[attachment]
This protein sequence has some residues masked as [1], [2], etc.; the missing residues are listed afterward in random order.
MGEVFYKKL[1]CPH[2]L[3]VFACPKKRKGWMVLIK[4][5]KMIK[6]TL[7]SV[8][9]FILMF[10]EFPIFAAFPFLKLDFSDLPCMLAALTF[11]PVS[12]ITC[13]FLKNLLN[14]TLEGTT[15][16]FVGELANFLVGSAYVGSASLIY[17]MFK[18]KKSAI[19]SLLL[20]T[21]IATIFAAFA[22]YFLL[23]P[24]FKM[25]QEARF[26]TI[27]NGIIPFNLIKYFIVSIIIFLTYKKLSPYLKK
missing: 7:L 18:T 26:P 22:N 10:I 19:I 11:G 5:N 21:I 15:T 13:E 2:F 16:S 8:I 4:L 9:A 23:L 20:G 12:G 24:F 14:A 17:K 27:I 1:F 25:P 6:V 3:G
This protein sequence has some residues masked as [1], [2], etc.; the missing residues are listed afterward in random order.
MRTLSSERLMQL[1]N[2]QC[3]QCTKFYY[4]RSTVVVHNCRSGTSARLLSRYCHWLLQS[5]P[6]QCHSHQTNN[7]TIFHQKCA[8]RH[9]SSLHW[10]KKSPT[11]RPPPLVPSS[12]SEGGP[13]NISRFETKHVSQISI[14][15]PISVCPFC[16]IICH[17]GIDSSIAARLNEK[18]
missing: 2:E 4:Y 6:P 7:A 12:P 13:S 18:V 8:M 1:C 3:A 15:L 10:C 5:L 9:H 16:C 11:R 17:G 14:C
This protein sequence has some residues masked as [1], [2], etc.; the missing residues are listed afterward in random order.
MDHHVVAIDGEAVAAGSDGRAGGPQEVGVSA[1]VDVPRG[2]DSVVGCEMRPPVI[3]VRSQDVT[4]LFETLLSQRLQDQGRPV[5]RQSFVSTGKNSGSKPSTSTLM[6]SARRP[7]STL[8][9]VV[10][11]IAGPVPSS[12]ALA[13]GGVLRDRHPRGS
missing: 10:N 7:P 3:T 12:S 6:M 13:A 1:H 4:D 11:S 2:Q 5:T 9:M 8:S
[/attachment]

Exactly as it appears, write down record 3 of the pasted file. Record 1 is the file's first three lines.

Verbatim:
This protein sequence has some residues masked as [1], [2], etc.; the missing residues are listed afterward in random order.
MDHHVVAIDGEAVAAGSDGRAGGPQEVGVSA[1]VDVPRG[2]DSVVGCEMRPPVI[3]VRSQDVT[4]LFETLLSQRLQDQGRPV[5]RQSFVSTGKNSGSKPSTSTLM[6]SARRP[7]STL[8][9]VV[10][11]IAGPVPSS[12]ALA[13]GGVLRDRHPRGS
missing: 10:N 7:P 3:T 12:S 6:M 13:A 1:H 4:D 11:S 2:Q 5:T 9:M 8:S